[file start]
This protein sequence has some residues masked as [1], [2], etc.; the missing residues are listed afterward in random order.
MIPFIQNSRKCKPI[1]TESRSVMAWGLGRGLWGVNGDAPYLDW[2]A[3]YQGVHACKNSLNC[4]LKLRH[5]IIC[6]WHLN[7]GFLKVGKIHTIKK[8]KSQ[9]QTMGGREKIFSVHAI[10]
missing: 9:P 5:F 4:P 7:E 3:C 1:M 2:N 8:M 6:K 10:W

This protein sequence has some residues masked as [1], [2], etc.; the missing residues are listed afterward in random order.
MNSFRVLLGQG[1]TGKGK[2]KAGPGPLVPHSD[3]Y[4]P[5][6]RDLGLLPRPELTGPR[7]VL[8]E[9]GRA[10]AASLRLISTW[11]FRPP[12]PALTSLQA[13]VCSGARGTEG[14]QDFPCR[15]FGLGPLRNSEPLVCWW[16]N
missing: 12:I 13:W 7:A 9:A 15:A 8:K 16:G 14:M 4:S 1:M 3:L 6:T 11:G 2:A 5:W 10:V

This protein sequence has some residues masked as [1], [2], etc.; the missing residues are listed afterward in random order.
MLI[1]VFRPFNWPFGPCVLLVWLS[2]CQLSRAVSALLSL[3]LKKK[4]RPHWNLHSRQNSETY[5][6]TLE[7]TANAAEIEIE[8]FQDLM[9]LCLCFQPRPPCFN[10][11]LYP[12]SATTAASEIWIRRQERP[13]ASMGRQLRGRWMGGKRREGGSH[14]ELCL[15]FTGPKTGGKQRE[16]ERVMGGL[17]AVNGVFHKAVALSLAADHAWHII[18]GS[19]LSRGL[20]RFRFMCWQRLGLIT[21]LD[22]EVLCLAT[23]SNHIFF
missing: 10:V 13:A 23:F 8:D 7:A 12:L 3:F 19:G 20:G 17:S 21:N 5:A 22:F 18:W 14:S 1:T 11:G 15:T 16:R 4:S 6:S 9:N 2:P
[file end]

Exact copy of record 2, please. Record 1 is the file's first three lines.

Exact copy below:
This protein sequence has some residues masked as [1], [2], etc.; the missing residues are listed afterward in random order.
MNSFRVLLGQG[1]TGKGK[2]KAGPGPLVPHSD[3]Y[4]P[5][6]RDLGLLPRPELTGPR[7]VL[8]E[9]GRA[10]AASLRLISTW[11]FRPP[12]PALTSLQA[13]VCSGARGTEG[14]QDFPCR[15]FGLGPLRNSEPLVCWW[16]N
missing: 12:I 13:W 7:A 9:A 15:A 8:K 16:G 14:M 4:S 1:M 3:L 6:T 11:G 2:A 5:W 10:V